The play, Fame, was superbly acted by the Brighton Theatre Group (BTG). The performance was well timed, and enthusiastic until the very end. The actors took their roles very seriously, and it was hard to believe that each of them was below the age of 18.

The stage show marks a stylistic break from the original film and television series on which it is based, not least because it is live and the performers no longer have the freedom to retake scenes and have the finished footage tweaked by editors. Film actors undoubtedly work hard in their performances, but they have the space to repeat lines, notes and choreography. The young theatre group in this production do not have that privilege. Nonetheless, each song and routine was perfected, and one can only imagine the hard work that went into producing it.

The performers respected each other’s space, knew their lines by heart, and there was not a note out of tune. Scenes from the television series were carefully chosen and adapted. The stark class differences, the morals and ethics of each profession, and the chemistry between the characters were shown to the most minute detail. A vast collage of characters were on display: the show girl who likes to be the center of attention, the boy of colour who is a brilliant dancer but struggles with grades, the playboy of the high school, the boy who comes from a family of classical musicians and finds it hard to find his own voice, the girl who performs ballet like a swan and everyone assumes she has a silver spoon – each and every single one of them showed the dark side of the arts, and the hard work that goes into the pursuit of stardom.

Fame does not come easy, and the teachers in the play made sure that this message stood out throughout. Yes, talents matter, but the play taught us that the struggles of competition in the ever changing world of entertainment should not be undermined. While the play showed the difficulties of high school life, it also showed the difficulty of standing out when faced with adversities of different kinds. It could be competition at school, or not being taken seriously because of your age, or drugs, or the changing atmosphere of the High School of Performing Arts in New York.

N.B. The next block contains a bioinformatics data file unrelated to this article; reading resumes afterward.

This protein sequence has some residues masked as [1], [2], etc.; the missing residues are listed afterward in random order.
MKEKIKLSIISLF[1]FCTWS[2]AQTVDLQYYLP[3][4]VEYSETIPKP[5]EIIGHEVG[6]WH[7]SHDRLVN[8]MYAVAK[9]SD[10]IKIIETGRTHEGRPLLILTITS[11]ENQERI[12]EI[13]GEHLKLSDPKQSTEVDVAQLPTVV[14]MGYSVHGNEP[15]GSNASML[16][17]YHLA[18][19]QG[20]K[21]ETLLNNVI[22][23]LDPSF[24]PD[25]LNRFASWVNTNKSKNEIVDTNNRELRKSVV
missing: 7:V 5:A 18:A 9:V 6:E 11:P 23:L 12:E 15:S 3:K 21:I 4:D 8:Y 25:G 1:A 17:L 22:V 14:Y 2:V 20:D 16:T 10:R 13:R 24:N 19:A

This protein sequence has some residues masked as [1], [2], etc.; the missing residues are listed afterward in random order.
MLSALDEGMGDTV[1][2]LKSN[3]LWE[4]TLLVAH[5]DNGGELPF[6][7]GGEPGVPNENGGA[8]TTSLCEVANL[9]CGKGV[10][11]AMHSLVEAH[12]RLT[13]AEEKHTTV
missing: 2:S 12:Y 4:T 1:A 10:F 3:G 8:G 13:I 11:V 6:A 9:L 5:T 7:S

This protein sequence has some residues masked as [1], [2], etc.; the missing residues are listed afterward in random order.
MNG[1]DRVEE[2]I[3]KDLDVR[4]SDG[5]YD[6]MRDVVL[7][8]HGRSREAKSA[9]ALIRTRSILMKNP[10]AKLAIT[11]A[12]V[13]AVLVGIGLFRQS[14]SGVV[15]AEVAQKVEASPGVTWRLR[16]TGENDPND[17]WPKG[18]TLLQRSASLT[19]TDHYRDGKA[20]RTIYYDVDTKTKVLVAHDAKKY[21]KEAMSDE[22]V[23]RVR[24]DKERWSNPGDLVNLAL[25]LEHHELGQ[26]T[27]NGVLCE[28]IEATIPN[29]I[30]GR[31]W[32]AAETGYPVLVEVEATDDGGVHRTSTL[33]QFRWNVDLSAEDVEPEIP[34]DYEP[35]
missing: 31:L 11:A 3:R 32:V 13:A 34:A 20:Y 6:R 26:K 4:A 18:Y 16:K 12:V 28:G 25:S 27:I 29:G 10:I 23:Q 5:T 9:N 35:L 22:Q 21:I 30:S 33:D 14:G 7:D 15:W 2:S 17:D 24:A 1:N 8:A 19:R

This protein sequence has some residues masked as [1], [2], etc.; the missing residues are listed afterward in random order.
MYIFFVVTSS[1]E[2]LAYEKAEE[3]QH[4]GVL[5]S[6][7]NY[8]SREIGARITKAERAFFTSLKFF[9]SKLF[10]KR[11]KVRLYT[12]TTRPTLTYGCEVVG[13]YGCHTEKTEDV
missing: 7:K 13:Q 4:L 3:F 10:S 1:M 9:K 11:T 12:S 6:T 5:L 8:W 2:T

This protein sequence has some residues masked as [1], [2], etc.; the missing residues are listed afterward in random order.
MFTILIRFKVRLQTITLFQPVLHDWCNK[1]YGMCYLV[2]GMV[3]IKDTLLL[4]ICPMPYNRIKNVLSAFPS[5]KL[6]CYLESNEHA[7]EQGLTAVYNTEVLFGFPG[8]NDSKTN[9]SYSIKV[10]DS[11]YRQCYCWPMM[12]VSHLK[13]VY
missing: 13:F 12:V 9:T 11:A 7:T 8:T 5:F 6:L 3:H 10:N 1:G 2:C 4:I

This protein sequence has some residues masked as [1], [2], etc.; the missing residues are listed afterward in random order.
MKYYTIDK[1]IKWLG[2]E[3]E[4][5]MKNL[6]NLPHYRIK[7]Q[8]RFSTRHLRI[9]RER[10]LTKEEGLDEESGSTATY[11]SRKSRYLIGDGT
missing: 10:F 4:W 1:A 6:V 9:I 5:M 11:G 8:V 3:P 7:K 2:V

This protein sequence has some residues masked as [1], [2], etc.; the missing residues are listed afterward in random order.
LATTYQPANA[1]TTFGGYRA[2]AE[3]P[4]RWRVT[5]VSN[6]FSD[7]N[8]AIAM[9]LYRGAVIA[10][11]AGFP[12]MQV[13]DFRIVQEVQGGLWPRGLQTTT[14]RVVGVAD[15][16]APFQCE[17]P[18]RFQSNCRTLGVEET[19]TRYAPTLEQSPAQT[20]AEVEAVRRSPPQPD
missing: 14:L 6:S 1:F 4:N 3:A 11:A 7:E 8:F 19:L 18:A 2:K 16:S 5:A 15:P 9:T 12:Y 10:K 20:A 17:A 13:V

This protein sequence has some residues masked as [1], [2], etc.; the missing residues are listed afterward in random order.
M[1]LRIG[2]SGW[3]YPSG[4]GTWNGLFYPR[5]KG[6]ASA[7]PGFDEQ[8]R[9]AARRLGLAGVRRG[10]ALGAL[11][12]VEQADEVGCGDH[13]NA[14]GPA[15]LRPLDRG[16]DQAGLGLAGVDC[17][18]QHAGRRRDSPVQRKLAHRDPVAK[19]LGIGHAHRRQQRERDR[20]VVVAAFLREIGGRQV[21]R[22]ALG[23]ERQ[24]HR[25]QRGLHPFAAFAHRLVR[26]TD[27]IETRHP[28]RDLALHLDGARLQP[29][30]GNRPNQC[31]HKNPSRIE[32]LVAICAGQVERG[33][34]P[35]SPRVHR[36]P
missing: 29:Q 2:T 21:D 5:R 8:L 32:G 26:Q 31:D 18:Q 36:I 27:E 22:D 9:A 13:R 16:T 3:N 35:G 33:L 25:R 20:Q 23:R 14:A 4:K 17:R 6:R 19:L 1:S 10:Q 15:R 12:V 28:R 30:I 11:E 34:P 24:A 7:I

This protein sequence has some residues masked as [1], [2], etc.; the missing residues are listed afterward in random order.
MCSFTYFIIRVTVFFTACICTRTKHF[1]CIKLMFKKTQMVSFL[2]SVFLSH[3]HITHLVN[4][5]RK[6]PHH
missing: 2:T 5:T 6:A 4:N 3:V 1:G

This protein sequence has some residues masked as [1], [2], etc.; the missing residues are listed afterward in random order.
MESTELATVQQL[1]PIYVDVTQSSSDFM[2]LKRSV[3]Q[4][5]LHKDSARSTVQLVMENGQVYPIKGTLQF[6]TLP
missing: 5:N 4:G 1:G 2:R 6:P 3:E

Another interesting aspect of the play was the clash between two teachers because a boy was a brilliant dancer, but his grades were sloppy. They had a musical strife where it was questioned if he should perform or not. There is no clear winner, but the fact that two teachers are seen fighting over the future of a boy different from the rest, showed the struggles of teaching these students too. The students were busy experimenting with hip-hop, rock, and pop, while the teachers were more interested in imparting their classical knowledge. There is a clash of generations, of schools of thought, of a hundred decisions within an arts school, and there is also the fear that not everyone will make it to fame and success; the idea that most of them will need other skills to survive in the world is ever-looming in this performance.

The execution of these themes was perfect, and the director should be very proud of each of the group members. BTG not only won our hearts with their grace and candour, but they made their grandparents, parents, and uncles and aunts very proud on their first night. They swept our hearts and won a standing ovation. I believe each of them is on their own road to fame, as the play suggests.

Featured Image: The Old Market

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Fatima Hasan

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